Making the Season Transition
Transitioning to fall and winter always brings a level of fear and trepidation in those of us with Seasonal Affective Disorder (SAD). Although I love the falling leaves, cooler temperatures and hot apple cider, my body clock says “Time to hibernate,”and if I don’t, my brain lets me know it is not happy about that. There are a few things you can do to stave off that hibernation period and the depression that sometimes comes with it.
Being a teacher brings with it the responsibility to increase the tempo during the fall school starts, rather than slow things down. Here are a few things I do to balance the needs of my job, with the tendency to become sluggish and depressed.
1. Use my GoLite from Philips. This handy little blue lite, when used for at least 15 minutes morning and evening, can keep me from spiraling into the pit of autumn despair. For about $145, it’s worth the price. There are many others out there, but this one is only about 5” x 5” and so can sit on my desk, is rechargeable and has a nice built-in timer. Get one.
2. Make hay while the sun shines. An old farm adage, but good advice. I try and be very productive in spring and the beginning of summer, spending extra time with big projects and writing, so that I can clear my plate for fall and winter. I attempt to clear my plate of extraneous activities of work, but slightly increase my social activities that balance my need to crawl into a cave.
3. Make casseroles that can last all week. Instead of cooking each night, or succumbing to the desire to drive-thru, I try and make a casserole or, better, buy a pre-cooked chicken on Sunday that I can eat on all week. I know I won’t feel like doing a lot of food preparation during the darker months, and I want to avoid eating at fast food restaurants out of sheer desperation, so the casserole is king in my household.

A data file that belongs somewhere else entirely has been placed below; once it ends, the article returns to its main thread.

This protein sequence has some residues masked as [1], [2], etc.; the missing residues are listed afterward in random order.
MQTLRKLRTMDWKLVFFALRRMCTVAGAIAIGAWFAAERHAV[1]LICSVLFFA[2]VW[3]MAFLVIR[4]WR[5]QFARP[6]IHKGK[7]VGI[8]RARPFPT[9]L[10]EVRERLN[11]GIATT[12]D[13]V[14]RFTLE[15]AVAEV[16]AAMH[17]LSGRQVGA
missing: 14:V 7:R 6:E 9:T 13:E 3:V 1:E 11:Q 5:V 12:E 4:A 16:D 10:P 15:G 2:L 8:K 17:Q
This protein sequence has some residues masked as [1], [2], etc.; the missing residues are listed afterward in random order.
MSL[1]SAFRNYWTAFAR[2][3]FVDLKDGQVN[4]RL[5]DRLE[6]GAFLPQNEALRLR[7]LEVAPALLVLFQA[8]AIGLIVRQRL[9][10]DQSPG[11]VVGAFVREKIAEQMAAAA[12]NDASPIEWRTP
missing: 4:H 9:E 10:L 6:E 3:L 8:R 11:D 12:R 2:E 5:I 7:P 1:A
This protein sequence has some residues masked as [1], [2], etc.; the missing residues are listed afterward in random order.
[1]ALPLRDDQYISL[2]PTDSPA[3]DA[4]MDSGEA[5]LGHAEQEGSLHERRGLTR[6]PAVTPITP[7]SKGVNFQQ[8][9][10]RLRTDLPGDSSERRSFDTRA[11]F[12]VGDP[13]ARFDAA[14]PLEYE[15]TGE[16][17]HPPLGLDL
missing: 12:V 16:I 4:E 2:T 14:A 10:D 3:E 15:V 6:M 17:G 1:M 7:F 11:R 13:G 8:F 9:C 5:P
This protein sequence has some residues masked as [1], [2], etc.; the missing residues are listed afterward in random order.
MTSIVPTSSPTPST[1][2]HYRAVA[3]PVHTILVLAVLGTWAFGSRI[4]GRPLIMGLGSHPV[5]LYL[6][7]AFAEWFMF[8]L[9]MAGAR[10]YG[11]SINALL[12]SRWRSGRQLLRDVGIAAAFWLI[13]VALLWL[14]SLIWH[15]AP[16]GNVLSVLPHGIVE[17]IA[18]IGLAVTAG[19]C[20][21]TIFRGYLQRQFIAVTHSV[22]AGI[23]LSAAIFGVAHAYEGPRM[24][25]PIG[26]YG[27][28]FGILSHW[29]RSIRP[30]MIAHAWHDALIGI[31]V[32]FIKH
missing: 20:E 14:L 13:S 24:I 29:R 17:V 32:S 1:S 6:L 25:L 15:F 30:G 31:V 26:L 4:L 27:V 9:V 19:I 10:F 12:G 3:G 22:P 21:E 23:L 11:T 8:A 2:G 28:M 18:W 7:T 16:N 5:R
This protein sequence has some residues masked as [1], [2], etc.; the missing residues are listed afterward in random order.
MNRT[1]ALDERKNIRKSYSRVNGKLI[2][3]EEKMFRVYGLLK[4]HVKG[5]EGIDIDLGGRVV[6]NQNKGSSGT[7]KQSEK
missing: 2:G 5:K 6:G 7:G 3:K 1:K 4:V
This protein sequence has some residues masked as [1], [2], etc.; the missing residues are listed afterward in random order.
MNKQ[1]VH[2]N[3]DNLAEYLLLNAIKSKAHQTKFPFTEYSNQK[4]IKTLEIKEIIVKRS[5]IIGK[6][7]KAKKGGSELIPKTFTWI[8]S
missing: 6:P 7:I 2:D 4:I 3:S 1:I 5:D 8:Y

4. Spring/Summer cleanfest. I completely understand the need for spring-cleaning. If I get it done in spring or summer, my closet has fewer things I’m going to put on, only to find out it doesn’t fit anymore, or I really hate the bright stripe that runs down the front. Get all your dry cleaning and laundry caught up, wipe and dust everything as you feel the seasons beginning to turn, because you know you won’t want to do it once the fog has set in for October.
5. Let people know. I know this is extra hard to say, “ I have SAD,” because many out there don’t believe it exists. However, let your family and close friends know so that they can help keep you socializing and getting out of the house at least once a week. You must make a concerted effort to put yourself out there during the fall and winter, or you might become seriously depressed. Put it on your “To-do” list to make at least one social phone call, write one snail mail letter and get coffee or go to a concert with a friend.
6. Take your vitamins. Now more than ever, vitamin D and B are essential. Talk to your doctor about upping your dose of these vitamins and even adding some Vitamin K to balance and ward off the depression that follows the change of seasons. Put them in a daily pill reminder box and force yourself to take them. Some of getting through these months means really putting that grit you have into play.
I’m sure there are more tips and suggestions, but these are the biggest sanity savers for the dark and overcast weeks. When you live in the Central Valley of California like I do, and the Tule fog rolls in each morning and evening, you will feel the oppressive weight of the mist-filled days. Take plenty of vitamins, get out and socialize, and do as much ahead of time as you can so that you can be kinder to yourself during this down time. If people know you struggle during this time, and you practice saying “yes” to getting out and “no” to extra tasks, everyone will be happier in the long run. So, watch some football, drink plenty of coffee and rake the leaves to up your endorphins and remember to tell yourself it’s o.k. if you take a short nap on the weekend afternoons. Peace.